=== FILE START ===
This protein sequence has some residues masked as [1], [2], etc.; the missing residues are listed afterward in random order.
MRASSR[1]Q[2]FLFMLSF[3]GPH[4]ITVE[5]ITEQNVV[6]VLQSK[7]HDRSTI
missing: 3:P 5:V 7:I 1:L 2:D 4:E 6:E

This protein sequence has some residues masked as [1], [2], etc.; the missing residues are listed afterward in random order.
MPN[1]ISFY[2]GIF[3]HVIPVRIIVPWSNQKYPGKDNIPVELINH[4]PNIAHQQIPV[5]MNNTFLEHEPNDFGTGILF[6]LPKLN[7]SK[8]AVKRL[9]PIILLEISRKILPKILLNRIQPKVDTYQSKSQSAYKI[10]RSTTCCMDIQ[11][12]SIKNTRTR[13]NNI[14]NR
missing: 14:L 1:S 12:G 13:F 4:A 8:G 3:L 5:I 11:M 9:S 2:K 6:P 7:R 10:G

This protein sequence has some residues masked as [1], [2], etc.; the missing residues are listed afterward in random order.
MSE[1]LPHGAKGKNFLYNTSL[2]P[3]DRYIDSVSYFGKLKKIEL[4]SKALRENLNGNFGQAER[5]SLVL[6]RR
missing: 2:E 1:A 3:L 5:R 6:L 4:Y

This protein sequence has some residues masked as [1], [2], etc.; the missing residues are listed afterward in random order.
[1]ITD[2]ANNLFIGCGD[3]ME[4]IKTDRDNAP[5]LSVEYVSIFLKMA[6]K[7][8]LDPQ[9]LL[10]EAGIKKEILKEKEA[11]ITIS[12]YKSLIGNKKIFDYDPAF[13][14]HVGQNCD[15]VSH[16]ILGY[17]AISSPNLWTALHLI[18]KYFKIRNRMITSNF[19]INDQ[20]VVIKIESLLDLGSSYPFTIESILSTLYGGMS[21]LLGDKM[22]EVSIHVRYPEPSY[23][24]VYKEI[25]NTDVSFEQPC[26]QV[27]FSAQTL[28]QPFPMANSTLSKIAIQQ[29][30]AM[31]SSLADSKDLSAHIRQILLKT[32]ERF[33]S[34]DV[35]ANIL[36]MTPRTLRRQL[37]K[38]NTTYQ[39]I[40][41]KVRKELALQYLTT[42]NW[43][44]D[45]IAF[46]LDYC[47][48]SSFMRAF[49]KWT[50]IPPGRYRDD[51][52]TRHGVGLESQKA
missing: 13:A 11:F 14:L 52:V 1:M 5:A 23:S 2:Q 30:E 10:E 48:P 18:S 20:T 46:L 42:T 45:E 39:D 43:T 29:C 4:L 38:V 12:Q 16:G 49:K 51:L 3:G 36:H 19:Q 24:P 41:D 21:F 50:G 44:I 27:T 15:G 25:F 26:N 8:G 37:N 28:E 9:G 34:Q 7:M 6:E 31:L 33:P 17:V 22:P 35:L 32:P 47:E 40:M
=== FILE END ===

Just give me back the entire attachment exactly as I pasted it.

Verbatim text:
This protein sequence has some residues masked as [1], [2], etc.; the missing residues are listed afterward in random order.
MRASSR[1]Q[2]FLFMLSF[3]GPH[4]ITVE[5]ITEQNVV[6]VLQSK[7]HDRSTI
missing: 3:P 5:V 7:I 1:L 2:D 4:E 6:E

This protein sequence has some residues masked as [1], [2], etc.; the missing residues are listed afterward in random order.
MPN[1]ISFY[2]GIF[3]HVIPVRIIVPWSNQKYPGKDNIPVELINH[4]PNIAHQQIPV[5]MNNTFLEHEPNDFGTGILF[6]LPKLN[7]SK[8]AVKRL[9]PIILLEISRKILPKILLNRIQPKVDTYQSKSQSAYKI[10]RSTTCCMDIQ[11][12]SIKNTRTR[13]NNI[14]NR
missing: 14:L 1:S 12:G 13:F 4:A 8:G 3:L 5:I 11:M 9:S 2:K 6:P 7:R 10:G

This protein sequence has some residues masked as [1], [2], etc.; the missing residues are listed afterward in random order.
MSE[1]LPHGAKGKNFLYNTSL[2]P[3]DRYIDSVSYFGKLKKIEL[4]SKALRENLNGNFGQAER[5]SLVL[6]RR
missing: 2:E 1:A 3:L 5:R 6:L 4:Y

This protein sequence has some residues masked as [1], [2], etc.; the missing residues are listed afterward in random order.
[1]ITD[2]ANNLFIGCGD[3]ME[4]IKTDRDNAP[5]LSVEYVSIFLKMA[6]K[7][8]LDPQ[9]LL[10]EAGIKKEILKEKEA[11]ITIS[12]YKSLIGNKKIFDYDPAF[13][14]HVGQNCD[15]VSH[16]ILGY[17]AISSPNLWTALHLI[18]KYFKIRNRMITSNF[19]INDQ[20]VVIKIESLLDLGSSYPFTIESILSTLYGGMS[21]LLGDKM[22]EVSIHVRYPEPSY[23][24]VYKEI[25]NTDVSFEQPC[26]QV[27]FSAQTL[28]QPFPMANSTLSKIAIQQ[29][30]AM[31]SSLADSKDLSAHIRQILLKT[32]ERF[33]S[34]DV[35]ANIL[36]MTPRTLRRQL[37]K[38]NTTYQ[39]I[40][41]KVRKELALQYLTT[42]NW[43][44]D[45]IAF[46]LDYC[47][48]SSFMRAF[49]KWT[50]IPPGRYRDD[51][52]TRHGVGLESQKA
missing: 13:A 11:F 14:L 52:V 1:M 5:A 23:S 2:Q 30:E 10:E 48:P 18:S 20:T 46:L 42:T 45:E 39:D 43:T 29:C 4:L 38:V 12:Q 16:G 49:K 51:L 3:G 36:H 19:Q 24:P 41:D 21:F 50:G 44:I 27:T 15:G 25:F 26:N 8:G 37:N 28:E 9:G 34:Q 7:M 6:E 31:L 33:P 17:V 22:P 35:L 32:P 47:E 40:M